When I show our video on women to Tanzanians, they affirm it as an accurate representation of the state of play for many women in Tanzania. Since then I’ve been working on adding more shades to that, which I’ll share over this post and the next.
Disclaimer: these are mere hunches. They’re unproven and I haven’t run them past any Tanzanians yet. They’re based on my observations alone and my experience is limited: aside from only being 3 years, it’s also urban and among a university crowd, hardly the rural poor that make up 75% of Tanzania’s population! There is much more to the picture than what I can see, which will become especially apparent at the end of the next post.
Theory One: successful Tanzanian women leaders access and operate in the role of ‘mother’
The question of women’s success in Tanzania is a fraught one. At one level, women are some of the most disenfranchised people in Tanzania. However there are significant women in positions of authority be it church, business or politics. Tanzania’s VP is a woman; middle class women overwhelmingly return to work after 3 months maternity leave so they are well represented in the broader workforce (thanks to nannies).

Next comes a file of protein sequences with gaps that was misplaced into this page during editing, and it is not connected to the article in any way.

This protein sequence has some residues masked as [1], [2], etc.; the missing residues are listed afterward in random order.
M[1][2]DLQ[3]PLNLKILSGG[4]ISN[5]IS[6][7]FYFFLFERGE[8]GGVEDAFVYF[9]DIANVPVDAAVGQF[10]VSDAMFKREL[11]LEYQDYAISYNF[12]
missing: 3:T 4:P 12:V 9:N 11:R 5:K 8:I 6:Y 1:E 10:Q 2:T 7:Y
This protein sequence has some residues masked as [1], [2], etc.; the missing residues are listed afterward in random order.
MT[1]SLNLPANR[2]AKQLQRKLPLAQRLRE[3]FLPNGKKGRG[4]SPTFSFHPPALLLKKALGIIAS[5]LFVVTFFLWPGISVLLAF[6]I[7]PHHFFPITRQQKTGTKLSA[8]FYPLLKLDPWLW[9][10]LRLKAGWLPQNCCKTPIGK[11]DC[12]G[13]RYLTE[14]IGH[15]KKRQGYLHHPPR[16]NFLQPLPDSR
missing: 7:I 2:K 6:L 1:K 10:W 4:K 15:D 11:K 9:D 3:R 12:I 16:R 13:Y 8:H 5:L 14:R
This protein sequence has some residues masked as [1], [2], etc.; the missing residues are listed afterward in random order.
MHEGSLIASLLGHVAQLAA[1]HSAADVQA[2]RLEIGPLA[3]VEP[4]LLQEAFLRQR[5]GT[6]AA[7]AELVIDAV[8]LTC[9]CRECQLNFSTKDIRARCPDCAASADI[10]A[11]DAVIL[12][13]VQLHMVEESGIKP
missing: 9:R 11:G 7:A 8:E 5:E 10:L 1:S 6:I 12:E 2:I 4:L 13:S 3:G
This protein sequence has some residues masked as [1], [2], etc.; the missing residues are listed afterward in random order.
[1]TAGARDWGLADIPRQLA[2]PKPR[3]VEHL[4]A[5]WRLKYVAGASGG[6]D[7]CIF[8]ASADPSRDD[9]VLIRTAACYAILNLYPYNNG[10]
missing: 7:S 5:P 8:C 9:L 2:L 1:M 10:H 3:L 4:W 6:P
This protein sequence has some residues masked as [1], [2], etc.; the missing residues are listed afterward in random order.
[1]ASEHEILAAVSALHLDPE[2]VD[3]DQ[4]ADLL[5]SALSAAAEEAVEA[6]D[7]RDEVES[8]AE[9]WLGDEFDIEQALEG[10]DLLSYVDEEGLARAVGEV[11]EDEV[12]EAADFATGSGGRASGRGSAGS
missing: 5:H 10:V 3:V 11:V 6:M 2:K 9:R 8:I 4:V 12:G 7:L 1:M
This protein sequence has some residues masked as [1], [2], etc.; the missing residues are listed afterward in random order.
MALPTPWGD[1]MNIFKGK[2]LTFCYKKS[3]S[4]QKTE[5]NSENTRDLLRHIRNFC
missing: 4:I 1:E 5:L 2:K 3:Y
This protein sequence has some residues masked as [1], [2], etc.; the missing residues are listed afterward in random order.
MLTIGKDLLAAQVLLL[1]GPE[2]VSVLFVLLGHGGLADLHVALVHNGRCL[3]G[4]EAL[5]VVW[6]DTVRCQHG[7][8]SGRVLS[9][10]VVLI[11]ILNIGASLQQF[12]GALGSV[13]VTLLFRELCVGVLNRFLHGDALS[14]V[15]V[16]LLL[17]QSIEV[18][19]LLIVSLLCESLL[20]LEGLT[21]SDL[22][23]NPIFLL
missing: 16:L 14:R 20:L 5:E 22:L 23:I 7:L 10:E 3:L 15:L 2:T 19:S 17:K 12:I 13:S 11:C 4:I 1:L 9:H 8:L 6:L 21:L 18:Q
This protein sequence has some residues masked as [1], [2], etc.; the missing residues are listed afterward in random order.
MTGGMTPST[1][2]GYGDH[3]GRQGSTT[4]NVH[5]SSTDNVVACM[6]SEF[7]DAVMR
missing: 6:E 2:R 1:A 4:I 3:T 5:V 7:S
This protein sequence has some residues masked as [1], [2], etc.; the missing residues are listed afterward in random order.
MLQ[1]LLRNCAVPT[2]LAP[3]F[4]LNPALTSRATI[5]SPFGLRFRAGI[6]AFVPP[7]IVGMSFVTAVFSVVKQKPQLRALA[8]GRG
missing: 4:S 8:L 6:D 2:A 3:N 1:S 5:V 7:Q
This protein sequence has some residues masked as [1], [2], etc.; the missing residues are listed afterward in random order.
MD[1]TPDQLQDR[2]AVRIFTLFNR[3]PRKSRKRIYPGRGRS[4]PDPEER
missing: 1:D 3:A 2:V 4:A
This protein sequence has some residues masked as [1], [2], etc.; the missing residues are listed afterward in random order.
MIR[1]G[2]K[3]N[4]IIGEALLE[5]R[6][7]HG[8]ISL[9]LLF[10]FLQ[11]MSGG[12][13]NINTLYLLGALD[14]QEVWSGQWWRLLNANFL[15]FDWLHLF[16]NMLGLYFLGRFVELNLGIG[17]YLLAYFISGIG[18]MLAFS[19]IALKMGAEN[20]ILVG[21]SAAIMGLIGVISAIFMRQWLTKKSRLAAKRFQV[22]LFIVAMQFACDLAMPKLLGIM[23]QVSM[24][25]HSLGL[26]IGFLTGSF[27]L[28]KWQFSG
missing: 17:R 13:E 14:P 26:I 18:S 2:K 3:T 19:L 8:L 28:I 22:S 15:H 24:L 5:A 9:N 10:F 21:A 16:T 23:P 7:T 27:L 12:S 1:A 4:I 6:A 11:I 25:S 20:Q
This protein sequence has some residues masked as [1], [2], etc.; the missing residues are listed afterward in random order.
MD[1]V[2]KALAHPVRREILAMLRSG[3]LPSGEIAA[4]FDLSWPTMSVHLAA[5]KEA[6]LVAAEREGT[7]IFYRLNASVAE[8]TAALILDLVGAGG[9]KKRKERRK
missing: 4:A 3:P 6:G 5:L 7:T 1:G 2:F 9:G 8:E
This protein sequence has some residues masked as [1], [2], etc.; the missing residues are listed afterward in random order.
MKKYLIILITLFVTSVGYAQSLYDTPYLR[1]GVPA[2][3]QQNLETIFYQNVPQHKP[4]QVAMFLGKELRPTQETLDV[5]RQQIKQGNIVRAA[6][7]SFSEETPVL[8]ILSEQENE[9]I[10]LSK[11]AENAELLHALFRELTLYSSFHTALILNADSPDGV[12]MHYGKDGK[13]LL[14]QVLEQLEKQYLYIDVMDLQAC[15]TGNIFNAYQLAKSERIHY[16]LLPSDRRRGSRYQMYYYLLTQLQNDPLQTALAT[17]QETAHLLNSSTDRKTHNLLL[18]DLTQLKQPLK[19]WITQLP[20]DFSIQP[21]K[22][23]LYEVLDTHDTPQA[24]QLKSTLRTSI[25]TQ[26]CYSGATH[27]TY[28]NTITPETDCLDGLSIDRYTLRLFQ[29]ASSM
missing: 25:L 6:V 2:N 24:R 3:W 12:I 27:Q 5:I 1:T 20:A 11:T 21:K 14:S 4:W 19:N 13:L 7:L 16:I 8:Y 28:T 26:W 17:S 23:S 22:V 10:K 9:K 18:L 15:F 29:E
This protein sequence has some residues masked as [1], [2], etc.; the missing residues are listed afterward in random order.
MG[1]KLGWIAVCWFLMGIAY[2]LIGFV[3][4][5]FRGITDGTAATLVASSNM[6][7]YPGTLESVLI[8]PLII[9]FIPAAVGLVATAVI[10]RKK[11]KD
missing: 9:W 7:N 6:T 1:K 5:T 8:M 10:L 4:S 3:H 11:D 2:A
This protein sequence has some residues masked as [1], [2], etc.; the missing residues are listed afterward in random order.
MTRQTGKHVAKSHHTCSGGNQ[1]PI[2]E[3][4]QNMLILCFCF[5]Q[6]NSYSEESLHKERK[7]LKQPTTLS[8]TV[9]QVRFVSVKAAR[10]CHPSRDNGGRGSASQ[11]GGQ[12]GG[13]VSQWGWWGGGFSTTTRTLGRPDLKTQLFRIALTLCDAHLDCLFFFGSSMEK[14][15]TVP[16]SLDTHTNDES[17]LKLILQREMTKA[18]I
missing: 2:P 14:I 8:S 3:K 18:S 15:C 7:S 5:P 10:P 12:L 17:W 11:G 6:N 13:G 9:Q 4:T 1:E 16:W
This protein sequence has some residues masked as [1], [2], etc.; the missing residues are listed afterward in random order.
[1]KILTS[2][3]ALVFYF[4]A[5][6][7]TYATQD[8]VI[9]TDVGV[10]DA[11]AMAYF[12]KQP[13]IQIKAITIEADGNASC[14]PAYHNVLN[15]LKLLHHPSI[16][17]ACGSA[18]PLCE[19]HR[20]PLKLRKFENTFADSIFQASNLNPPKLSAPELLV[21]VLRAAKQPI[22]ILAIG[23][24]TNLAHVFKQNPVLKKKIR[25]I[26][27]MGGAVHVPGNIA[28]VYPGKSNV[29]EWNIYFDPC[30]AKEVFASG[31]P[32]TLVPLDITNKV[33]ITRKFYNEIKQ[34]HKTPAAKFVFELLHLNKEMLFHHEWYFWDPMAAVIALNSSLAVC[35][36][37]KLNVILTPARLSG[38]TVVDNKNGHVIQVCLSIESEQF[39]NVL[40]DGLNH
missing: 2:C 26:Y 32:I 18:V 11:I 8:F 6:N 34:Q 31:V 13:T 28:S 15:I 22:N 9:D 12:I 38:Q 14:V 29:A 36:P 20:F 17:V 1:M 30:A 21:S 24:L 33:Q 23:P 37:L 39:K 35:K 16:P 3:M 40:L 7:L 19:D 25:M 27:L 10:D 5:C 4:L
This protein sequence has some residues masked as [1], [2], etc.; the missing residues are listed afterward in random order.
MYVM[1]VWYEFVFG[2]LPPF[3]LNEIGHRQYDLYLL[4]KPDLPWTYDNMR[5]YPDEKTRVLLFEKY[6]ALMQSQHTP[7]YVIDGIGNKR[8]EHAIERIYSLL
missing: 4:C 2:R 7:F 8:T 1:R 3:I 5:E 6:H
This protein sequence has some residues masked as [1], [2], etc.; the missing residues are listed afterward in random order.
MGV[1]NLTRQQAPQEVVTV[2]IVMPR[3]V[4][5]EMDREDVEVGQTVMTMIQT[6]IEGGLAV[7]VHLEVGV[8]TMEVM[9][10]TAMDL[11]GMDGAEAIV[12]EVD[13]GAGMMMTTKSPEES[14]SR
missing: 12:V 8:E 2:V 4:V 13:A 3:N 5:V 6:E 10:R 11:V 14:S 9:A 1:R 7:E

In the west, the legacy of second wave feminism makes us a bit nervous about women in leadership positions. The myth persists that women leaders are trying to be like men. (I dismantle that here.) However, it seems to me that the Tanzanian women who have risen to prominence conduct themselves in a particularly feminine way, specifically in a maternal way. Hear a woman preach and she’ll be imploring in her tone. Even if she’s quite loud and intense (and many Tanzanian women are), she’ll probably also speak of her love for those she’s speaking to and her desire to see them flourish. These are aspects of Tanzanian motherhood.
Being an actual mother helps: our local MP in Dodoma used to bring her grown sons to sit with her at events, like a status symbol, perhaps a seal of credibility. But we’ve seen unmarried women do it as well, not least the principal of Elliot’s school, a nun, who is perhaps the most formidable woman I’ve ever encountered, and whose maternal advice extended not only over the children but me as well!
There are all kinds of tropes and roles that women can adopt, but my observation so far is that women who advance have used the mother paradigm to their advantage. How, or why? My hunch is that it gives them a say without threatening men, and it expands on the honour mothers are afforded in Tanzania anyway.
Tamie Davis is an Aussie living in Tanzania, writing at meetjesusatuni.com.